Lawyers often run across stuff that is, well, odd. Curious acts and practices are the stuff of which lawsuits are made, and we get used to reading about them. Even so, when I read about an Equal Employment Opportunity Commission lawsuit against a Long Island company that allegedly requires workers to engage in a practice known as “Onionhead,” it gave me pause.
“Onionhead” is another name for a belief system called “Harnessing Happiness.” Why does it have that name? Who knows? This crucial, threshold question has not been adequately answered.
Is it because the belief system is layered, like the skin of an onion?
The lawsuit alleges that employees had to follow “Onionhead” practices that included praying, reading religious texts, burning candles, and discussing personal matters with co-workers. Ugh!
Is it because there is some bizarre connection to the 1958 Andy Griffith movie of the same name?
I hate scented candles. And, in my work experience, the only prayers I ever heard sought deliverance from slow clocks and sadistic supervisors.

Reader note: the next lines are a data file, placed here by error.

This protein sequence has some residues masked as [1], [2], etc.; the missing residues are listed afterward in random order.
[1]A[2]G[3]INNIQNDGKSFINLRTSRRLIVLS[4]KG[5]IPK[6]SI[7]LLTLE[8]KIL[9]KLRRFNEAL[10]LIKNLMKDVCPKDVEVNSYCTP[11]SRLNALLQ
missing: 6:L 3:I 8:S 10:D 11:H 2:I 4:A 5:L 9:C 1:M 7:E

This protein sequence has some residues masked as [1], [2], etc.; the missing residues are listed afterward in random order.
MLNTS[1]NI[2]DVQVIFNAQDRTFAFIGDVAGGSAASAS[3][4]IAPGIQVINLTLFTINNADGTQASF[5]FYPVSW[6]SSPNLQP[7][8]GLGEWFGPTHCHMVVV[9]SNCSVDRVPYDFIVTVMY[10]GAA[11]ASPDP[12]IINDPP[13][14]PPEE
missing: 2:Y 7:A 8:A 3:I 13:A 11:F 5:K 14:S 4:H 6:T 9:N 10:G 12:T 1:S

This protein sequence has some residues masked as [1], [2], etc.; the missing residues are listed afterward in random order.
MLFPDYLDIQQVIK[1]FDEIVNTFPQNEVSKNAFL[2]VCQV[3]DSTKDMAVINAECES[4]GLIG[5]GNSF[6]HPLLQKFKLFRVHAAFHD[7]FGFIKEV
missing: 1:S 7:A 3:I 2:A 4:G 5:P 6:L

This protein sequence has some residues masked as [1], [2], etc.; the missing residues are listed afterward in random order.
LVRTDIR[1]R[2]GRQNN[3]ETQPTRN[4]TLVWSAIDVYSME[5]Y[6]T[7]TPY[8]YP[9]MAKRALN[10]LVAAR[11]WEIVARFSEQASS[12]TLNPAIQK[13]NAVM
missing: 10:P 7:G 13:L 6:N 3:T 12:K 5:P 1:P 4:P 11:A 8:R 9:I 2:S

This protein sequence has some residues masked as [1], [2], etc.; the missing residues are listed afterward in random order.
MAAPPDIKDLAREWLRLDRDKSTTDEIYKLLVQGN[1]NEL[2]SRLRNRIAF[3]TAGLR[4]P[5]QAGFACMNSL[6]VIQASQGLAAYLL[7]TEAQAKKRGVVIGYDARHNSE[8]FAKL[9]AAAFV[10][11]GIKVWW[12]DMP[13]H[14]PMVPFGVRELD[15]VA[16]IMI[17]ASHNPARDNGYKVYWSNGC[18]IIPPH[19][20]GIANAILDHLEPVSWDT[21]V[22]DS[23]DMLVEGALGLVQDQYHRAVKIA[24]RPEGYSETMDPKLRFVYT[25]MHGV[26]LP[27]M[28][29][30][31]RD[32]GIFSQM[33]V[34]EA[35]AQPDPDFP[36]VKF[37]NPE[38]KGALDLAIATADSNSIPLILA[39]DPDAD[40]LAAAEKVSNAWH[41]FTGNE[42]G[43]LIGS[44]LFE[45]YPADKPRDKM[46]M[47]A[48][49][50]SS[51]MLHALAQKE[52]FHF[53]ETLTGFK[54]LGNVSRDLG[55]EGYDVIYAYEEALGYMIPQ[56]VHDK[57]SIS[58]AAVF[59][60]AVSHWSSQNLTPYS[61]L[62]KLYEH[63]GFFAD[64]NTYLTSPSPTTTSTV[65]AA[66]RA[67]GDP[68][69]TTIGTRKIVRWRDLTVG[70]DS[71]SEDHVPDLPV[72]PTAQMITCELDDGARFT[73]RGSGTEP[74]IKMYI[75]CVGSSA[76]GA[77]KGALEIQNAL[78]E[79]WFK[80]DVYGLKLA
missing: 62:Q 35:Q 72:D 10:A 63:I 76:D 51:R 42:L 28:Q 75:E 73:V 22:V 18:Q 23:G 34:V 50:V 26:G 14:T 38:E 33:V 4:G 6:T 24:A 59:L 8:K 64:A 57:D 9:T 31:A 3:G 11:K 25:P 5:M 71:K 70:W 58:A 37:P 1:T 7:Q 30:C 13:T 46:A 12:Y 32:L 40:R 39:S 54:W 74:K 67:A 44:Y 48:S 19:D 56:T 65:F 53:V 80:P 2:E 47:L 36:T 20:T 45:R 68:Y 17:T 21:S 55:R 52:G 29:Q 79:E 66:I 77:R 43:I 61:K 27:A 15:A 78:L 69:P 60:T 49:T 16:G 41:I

Is it because the burning candles irritate your eyes and make you cry?
But the oddest allegation is that “Onionhead” requires you to tell fellow employees “I love you.” Whuh? Of course, liberally dropping “I love yous” at the workplace, whether to management or co-workers, is a colossally bad idea on more levels that we can possibly count. But among the thousands of other problems, doesn’t the “Onionhead” belief system value truth? There is simply no way that any American worker — much less somebody working on Long Island — actually likes, much less loves, every one of their fellow employees.
Is it because, among the other unusual requirements, you have to adopt a hairstyle that includes an onion-like outcropping from the top of your head?
Does anyone know why it is called “Onionhead”?